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Led by vocalist/pianist/percussionist Susan Pereira, the group Sabor Brasil offers a debut album with the addition of guests including guitarist Romero Lubambo, harmonicist Hendricks Meurkens and trumpeter Claudio Roditi. Founded in 1991 by Pereira and her husband, drummer Vanderlei Pereira, Sabor Brasil has been making itself known at New York clubs like 55 Bar, Zinc and Birdlandvenues that shed light on many new and exciting jazz acts. Prior to working with this group, Pereira had built a deep resume in Manhattan with some of the city's leading Latin and Brazilian players.
Tudo Azuloffers a lengthy listen to an exciting band. Much of the music is written by Pereira, but the program also consists of music from Antonio Carlos Jobim and Milton Nascimento. The pace is generally up-tempo, with Pereira singing in fluent Portuguese and, in one instance, a bilingual version of Nascimento's "Nado Sera Como Antes." Pereira sings the up-tempo numbers with a hard edge and offers up the Brazilian vocalese that would be expected from a native ensemble.
Jobim's "O Morro Nao Tem Vez" (the same song that was used in the 1959 film Black Orpheus), is a hard-hitting samba, while "Feiteo de Oracao" is a refreshing follow-up in the best tradition of lyrical bossa nova, featuring Pereira's lilting vocals and beautiful guitar work from Lubambo. Bird calls evocatively begin a Pereira's piano and flute-driven instrumental, "Baiao da Chuva," while the mid-1960s pop hit, "Our Day Will Come," is sung in English with a slight Latin patina and feels out of place on the album. A haunting, 12-minute "Na Baixa do Sapateiro" concludes the album, sounding a great deal like "Bahia."
The music is enhanced by the presence of the guests, as well as trombonist Luis Bonilla; Tudo Azul will certainly encourage fans to check out the group in performance.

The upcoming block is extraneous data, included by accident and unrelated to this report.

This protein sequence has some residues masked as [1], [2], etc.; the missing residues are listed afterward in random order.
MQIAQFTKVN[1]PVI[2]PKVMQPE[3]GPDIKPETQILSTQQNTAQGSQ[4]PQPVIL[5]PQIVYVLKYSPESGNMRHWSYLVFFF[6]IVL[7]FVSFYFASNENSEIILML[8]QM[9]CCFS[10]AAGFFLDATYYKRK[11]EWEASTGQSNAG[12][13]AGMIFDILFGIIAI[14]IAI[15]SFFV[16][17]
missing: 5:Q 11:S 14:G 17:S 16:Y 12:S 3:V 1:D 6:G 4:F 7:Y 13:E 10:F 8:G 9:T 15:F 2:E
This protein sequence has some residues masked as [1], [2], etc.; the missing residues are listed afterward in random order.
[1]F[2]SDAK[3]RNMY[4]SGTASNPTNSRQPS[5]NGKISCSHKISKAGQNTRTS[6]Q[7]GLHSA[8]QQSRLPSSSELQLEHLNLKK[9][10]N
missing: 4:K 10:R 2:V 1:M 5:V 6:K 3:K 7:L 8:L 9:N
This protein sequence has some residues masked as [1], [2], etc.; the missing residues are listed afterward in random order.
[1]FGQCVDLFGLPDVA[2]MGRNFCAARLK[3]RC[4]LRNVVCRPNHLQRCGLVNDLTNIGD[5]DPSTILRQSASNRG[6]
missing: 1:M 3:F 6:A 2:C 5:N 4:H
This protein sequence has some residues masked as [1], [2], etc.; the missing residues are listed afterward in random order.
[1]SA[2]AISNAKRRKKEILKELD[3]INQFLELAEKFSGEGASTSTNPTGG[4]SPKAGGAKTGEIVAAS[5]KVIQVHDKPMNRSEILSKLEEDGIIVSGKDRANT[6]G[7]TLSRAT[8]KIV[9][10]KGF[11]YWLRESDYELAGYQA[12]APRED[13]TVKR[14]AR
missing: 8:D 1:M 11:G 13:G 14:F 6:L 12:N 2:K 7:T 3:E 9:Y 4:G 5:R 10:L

Track Listing: West End P.A.; O Morro Nao Tem Vez; Feitio de Oracao; Baiao de Chuva; Nada Sera Como Antes; Tudo Azul; Maracakim; Our Day Will Come; Ascensao; Na Baixa do Sapateiro.
Personnel: Susan Pereira: vocals, piano, percussion; Louis Bonilla: trombone; Dario Eskenazi: piano; Laura Dreyer: alto and soprano sax, flute, alto flute; Mark Lambert: electric guitar; Kip Reed: bass; Leo Traversa, Itaiguara: bass; Scott Kettner: percussion; Joe Cardello: percussion; Philip Galinsky: percussion; Vanderlei Pereira: drums, percussion; Marco Figueira: background vocals; Mark Lambert: background vocals; Kerry Linder: background vocals; Analu Pereira: background vocals; Susana Ribeiro: background vocals; Rob Blumenthal: background vocals; Napua Davoy: background vocals; Jenny Hill: background vocals; Todd Isler: background vocals; Itaiguara, Marianni: background vocals; Vanderlei Pereira: background vocals; John Romagnoli: background vocals; Devorah Segall: background vocals; Luiz Simas: background vocals. Guests: Romero Lubambo: acoustic guitar; Claudio Roditi: trumpet; Hendrik Meurkens: harmonica.
As a songwriter and vocalist, I love jazz for the experience of being in the center of intense creativity. It is the most potent form of music for keeping the artist and the audience in the 'now. Being in the moment is essential for humans, and we need help in learning how to do that. As a songwriter, I need the depth of musicality that jazz voicings can give my stories. My songs seem light and whimsical, but the message is not.
I met my main collaborator, Mark Fitzgibbon, at one of his gigs. I needed to do my first original album, and his playing was masterful, robust, and beautiful. At the time, I didn't realize how suited we were as a team. We're onto our 4rth album together.
My advice to new listeners is to listen to a really clear and simple version of a song so you can then hear what the musicians are doing and enjoy their creativity and musicality. Also, you have to see jazz live to appreciate it fully. You'll never feel it the same way listening to a CD or online. You need the vibration to go through your body to really get it!
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